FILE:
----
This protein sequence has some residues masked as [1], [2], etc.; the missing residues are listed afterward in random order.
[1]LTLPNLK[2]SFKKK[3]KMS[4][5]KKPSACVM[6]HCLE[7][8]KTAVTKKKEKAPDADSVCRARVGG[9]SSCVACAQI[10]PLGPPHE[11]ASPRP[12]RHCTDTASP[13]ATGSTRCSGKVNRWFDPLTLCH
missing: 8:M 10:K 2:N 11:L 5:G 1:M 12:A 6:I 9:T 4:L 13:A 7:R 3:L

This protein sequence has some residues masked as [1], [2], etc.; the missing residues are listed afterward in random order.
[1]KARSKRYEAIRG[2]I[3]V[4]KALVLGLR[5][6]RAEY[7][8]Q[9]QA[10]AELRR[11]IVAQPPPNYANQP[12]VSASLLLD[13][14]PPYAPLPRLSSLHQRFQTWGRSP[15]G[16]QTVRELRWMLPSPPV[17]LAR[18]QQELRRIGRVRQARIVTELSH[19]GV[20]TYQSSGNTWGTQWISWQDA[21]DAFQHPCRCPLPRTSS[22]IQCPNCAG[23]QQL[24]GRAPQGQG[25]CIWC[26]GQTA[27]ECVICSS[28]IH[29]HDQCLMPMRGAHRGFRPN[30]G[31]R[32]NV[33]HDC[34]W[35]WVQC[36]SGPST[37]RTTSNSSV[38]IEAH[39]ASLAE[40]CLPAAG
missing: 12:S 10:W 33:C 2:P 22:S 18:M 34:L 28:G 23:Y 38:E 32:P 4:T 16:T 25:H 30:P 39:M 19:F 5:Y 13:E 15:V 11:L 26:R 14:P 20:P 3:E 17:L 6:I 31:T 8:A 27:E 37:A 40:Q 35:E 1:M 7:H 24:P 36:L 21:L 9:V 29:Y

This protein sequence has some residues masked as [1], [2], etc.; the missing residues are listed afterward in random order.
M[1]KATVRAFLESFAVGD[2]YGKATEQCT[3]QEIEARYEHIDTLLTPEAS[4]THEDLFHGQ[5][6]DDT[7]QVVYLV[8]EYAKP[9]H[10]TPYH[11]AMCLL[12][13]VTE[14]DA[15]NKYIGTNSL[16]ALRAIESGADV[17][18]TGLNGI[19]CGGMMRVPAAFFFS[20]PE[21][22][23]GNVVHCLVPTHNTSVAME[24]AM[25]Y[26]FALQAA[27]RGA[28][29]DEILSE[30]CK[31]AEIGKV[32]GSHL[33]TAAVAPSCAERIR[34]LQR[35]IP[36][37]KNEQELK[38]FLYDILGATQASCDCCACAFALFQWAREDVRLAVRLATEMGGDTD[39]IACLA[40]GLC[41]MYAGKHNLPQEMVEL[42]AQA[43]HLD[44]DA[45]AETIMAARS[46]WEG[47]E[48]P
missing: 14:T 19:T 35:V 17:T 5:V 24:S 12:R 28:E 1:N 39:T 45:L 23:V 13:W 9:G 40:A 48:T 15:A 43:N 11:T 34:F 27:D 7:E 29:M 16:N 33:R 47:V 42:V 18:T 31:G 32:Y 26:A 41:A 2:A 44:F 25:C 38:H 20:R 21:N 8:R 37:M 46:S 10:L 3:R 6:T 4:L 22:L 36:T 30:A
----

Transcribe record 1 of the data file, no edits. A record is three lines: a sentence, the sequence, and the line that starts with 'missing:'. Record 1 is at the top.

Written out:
This protein sequence has some residues masked as [1], [2], etc.; the missing residues are listed afterward in random order.
[1]LTLPNLK[2]SFKKK[3]KMS[4][5]KKPSACVM[6]HCLE[7][8]KTAVTKKKEKAPDADSVCRARVGG[9]SSCVACAQI[10]PLGPPHE[11]ASPRP[12]RHCTDTASP[13]ATGSTRCSGKVNRWFDPLTLCH
missing: 8:M 10:K 2:N 11:L 5:G 1:M 12:A 6:I 9:T 4:L 13:A 7:R 3:L